With more and more tourists arriving each year, an increasing number of shopping malls are swiftly coming up. Shops in Tonga are very well maintained and very well stocked, both in terms of variety and quantity. Local attractions include handicraft or handwork items, an industry that is very well established in Tonga. The city malls and other shops spread all over the markets offer modern shopping experiences too. Different segments of Tongan markets sell different items so the best way to explore them is to drop in and walk around.
Handmade items are a Tongan specialty, and a must have souvenir!
Check out our Tonga Shopping Guide for information on the best places to shop in Tonga and the many great handmade items that can be bought as a souvenir of your Tonga holiday. The markets are a great place to check out the local produce, before trying it out at one of the great Tonga restaurants.
Tonga Shopping Guide
Among the local attractions are Ta’ovala pandanus mats and woven pandanus baskets, ‘Ali Baba’ laundry baskets, woven and hand decorated tapa cloth, woven floor coverings, silver inlaid knives, rings, earrings, brooches, tortoiseshell jewellery, polished coconut shell ashtrays and goblets, and models of outrigger canoes. The philatelic section of the Tongan Treasury sells complete sets of Tongan stamps and coins, which are collectors’ items.
The government adds a 5% tax to all purchased goods and services in Tonga. Tongatapu and Vava’u have a few duty free shops.
The Tongan tapa cloths are famous for their size and intricate designs. The bark of the mulberry tree is first beaten into thin sheets, and then many of these sheets are beaten together to obtain larger cloths, at least 20 sq ft in size. Stencilled patterns using natural dyes are used to design the plain tapa cloth. Called ‘ngatu’, these are used as token presents during important functions.
Less than two decades ago, the norm was to fabricate 40 sq ft pieces to give away. This sometimes took many months to prepare, not to mention the economical burden on the poor. To ease this burden, Queen Salote declared that the size of the customary tapa cloth would be 20 sq ft only. The Tongan handicraft market in Nuku’alofa sells smaller versions of tapa cloth too.
Mats are a very important part of Tongan life and must be presented at all important functions. While passing through any village, you are sure to see strips of pandanus leaves being dried in the sun. A group of women weaving mats together is another sight very commonly seen. Making mats or any other craft is a community affair in Tongan villages.
A very important part of Tongan culture at one time, woodcarving today is a dying art because of the dwindling forest cover. Wooden artefacts sold in the markets in Tonga today are rarely traditional in form and are often of poor quality. In the larger interest, it is best not to encourage this art till there are efficient tree replanting schemes in place.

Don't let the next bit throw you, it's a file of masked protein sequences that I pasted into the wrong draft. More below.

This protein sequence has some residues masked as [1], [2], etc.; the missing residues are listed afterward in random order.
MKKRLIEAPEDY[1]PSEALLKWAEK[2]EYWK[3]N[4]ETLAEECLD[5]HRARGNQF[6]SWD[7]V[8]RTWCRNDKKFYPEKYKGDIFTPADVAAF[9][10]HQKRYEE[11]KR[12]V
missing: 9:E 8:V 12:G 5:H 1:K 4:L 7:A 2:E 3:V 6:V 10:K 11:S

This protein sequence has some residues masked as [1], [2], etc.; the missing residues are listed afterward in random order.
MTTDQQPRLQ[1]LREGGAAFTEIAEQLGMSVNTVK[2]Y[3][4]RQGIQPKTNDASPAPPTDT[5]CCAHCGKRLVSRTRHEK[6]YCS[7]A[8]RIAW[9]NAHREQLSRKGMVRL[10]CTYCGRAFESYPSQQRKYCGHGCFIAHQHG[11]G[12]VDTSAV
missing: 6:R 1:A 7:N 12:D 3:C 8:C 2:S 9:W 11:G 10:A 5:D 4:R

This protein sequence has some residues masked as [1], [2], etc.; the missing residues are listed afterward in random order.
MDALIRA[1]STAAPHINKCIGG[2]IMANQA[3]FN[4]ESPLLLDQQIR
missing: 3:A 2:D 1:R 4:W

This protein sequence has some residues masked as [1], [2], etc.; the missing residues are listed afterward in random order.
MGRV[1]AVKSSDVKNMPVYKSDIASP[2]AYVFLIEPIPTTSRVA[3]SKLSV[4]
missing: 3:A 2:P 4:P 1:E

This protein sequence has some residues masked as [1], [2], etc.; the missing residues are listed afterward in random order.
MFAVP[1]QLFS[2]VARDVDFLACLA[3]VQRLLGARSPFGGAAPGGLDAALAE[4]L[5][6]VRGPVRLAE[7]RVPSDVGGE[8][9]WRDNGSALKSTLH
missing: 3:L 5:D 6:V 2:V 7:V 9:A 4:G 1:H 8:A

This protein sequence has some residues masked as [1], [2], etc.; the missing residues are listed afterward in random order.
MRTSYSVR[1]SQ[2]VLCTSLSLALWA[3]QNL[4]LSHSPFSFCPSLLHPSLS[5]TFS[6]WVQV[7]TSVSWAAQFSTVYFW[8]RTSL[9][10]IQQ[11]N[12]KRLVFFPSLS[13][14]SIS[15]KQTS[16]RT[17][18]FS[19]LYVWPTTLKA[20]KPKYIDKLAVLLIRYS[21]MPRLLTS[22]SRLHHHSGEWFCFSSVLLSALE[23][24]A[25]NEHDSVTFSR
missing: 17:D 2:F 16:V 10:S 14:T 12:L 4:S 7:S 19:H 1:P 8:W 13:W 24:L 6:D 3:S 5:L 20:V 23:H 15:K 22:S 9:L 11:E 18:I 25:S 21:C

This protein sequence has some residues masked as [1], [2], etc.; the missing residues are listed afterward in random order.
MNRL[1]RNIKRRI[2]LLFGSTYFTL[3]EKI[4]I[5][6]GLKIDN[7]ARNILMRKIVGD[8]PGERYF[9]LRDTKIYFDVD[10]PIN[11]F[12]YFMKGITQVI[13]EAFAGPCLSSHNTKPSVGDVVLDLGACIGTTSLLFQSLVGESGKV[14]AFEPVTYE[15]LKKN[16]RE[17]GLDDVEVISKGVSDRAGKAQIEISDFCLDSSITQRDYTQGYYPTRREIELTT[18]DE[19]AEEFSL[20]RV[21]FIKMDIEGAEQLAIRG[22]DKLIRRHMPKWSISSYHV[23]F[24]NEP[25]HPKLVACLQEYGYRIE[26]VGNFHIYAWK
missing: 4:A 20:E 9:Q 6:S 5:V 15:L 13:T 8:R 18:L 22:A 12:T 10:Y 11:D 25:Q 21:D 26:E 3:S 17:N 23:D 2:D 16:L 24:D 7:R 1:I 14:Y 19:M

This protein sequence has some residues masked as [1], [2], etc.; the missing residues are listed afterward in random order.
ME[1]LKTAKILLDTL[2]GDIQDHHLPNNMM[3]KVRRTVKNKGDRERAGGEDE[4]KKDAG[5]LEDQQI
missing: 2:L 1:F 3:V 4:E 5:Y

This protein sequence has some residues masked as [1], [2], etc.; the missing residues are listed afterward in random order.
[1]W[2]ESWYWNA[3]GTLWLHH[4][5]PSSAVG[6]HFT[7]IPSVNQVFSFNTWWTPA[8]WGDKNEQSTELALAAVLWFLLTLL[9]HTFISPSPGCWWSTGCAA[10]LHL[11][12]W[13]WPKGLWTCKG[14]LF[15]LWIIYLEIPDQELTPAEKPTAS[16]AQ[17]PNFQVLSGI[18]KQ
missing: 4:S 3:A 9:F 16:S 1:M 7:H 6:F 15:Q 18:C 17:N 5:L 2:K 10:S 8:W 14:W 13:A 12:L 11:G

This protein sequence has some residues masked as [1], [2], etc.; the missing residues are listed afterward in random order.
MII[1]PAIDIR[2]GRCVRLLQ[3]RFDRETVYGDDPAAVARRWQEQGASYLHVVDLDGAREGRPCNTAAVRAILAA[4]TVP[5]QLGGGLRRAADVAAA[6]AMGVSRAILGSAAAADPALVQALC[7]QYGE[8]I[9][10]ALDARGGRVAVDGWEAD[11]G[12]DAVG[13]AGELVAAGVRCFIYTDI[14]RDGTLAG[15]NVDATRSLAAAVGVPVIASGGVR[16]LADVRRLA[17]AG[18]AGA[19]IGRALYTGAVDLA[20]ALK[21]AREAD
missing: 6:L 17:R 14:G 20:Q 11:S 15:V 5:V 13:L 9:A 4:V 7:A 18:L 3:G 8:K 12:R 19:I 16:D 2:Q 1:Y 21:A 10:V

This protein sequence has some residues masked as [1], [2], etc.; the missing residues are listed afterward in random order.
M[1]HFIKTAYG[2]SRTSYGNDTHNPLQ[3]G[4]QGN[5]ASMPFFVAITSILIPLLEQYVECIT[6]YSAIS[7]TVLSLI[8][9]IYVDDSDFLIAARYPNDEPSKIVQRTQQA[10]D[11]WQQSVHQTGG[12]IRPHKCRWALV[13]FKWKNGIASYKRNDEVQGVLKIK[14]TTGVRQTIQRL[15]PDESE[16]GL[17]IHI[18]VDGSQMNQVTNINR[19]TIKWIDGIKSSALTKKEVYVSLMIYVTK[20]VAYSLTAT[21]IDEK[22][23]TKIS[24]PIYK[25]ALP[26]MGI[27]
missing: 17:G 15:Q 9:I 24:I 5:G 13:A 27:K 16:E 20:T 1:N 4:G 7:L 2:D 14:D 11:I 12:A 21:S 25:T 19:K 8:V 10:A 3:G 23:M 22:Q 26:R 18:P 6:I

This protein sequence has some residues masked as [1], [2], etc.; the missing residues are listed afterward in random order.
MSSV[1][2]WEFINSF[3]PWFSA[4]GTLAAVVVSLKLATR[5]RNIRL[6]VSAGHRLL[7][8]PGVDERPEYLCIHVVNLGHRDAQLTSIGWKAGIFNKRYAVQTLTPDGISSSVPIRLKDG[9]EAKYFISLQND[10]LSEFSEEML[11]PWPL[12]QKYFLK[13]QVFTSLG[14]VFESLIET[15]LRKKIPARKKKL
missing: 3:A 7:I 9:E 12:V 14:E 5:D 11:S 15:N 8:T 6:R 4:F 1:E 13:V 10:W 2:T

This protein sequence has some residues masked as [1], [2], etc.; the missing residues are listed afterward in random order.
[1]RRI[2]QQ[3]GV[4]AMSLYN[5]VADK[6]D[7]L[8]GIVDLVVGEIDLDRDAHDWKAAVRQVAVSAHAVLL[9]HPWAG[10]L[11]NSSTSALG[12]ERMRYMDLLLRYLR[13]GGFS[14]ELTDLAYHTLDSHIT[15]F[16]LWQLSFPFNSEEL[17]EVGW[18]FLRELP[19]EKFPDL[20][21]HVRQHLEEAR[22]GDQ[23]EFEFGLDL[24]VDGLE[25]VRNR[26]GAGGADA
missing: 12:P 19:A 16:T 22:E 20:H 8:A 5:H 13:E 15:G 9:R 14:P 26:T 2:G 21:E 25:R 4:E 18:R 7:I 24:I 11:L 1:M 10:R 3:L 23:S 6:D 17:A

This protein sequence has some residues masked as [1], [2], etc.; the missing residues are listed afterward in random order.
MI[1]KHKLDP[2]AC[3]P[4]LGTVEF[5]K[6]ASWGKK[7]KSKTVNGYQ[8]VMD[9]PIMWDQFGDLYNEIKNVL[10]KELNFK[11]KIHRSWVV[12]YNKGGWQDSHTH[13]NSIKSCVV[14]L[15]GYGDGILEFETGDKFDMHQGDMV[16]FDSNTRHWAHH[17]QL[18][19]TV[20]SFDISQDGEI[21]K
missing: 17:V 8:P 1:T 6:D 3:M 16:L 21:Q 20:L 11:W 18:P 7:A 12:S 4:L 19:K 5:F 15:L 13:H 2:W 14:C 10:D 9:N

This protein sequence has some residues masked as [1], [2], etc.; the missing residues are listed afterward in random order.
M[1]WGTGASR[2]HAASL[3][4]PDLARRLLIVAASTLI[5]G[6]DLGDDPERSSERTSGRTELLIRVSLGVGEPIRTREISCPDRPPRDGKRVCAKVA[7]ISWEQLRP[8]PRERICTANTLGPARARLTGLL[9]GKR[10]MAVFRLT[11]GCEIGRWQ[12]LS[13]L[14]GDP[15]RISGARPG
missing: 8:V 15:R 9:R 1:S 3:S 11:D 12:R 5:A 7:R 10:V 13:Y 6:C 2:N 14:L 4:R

The scarcity of wood is not a new problem. Hundreds of years ago, Tongans were known to have set out to gather timber from the neighbouring island nations of Fiji and Samoa, so as to build bigger war canoes and thus be in control of all trade and commerce in the region.
The Women’s Handicraft Centre in central Nuku’alofa is one of the best places to purchase handicrafts. The Tongan National Centre at Vaiola, which is 2 km south of Nuku’alofa, has some excellent examples of traditional craft too.
Mon to Fri: 8 am to 5 pm; Sat: 8 am to 12 noon.
The official currency in Tonga is Pa’anga. 1 Pa’anga (TOP) = 100 seniti. Currency notes are in denominations of TOP1, 2, 5, 10, 20, and 50. Coins are in denominations of 1, 2, 5, 10, 20, and 50 seniti.
Currency can be exchanged at major hotels and banks in Tonga.
Credit/Debit Cards and ATMs
Both Visa and Dinners Club cards are accepted at a few places only.
All banks, some Tonga tourist shops and Tonga hotels accept traveller’s cheques. It is best to carry traveller’s cheques in Pounds Sterling or Australian Dollars to avoid additional exchange rate charges.
Mon to Fri: 9 am to 4 pm; Sat: 8:30 am to 11:30 am.General
Tongatapu – Fakafeta’i Trading
Salote Road,Fasi-mo e-Afi,Tongatapu, Tonga.
Tel: +(676) 23427 – Fax: +(676) 28759
Tongatapu – Lion Liquor
Vuna Road,Ma’ufanga,Tongatapu, Tonga.
Tel: +(676) 22460
Tongatapu – Look Sharp Tonga
Tel: +(676) 26056 – Fax: +(676) 26056
Tongatapu – Langafonua ‘a Fafine Tonga
Tel: +(676) 21014
Tongatapu – Talamahu Market
Tel: +(676) 24146
Tongatapu – Fehoko Art Creations
Tel: +(676) 26230
Tongatapu – Friends
Tel: +(676) 21284, +(676)27323
Tongatapu – Blue Banana Studio
Taufa’ahau Road, Nuku’alofai,Tongatapu.
Tel: +(676) 22662
Tongatapu – Si’i kae Ola Supermarket
Tel: +(676) 27411
Tongatapu – Molisi Tonga Supermarket
Tel: +(676) 23355, +(676-)26008 – Fax: +(676) 23386
Vava’u – Utukalongalu Market
Tel: +(676) 70406
Tongatapu – Prema & Sons
Hala Lelue – Kolofo’ou, Nuku’alofa, Tongatapu
Tel: +(676) 23240 – Fax: +(676) 23204
Le-Ata Fashion Boutique & Gift shop.
Taufa’ahau Road, Nuku’alofa, Tonga
Vava’u- Leiola Duty Free Shop
Neiafu, Leimatu’a, Vava’u
Tel: +(676) 70748, +(676) 70645
Vava’u – South Seas Treasures
Tel: +(676) 70982
Vava’u – Tropical Tease
Tel: + 71271
Ha’apai – Shopping, Arts & Crafts
‘Eua – Shopping & Crafts
‘Ohonua, ‘Eua, Tonga.
Tel: + 50509
Hala Lelue, Kolofo’ou, Nuku’alofa Tongatapu
Tongatapu – Leiola Duty Free Shop
Taufa’ahau Road, Nuku’alofa, Tongatapu
Tel: +(676) 25222, +(676) 27945, +(676) 35011, +(676) 2 – Fax: –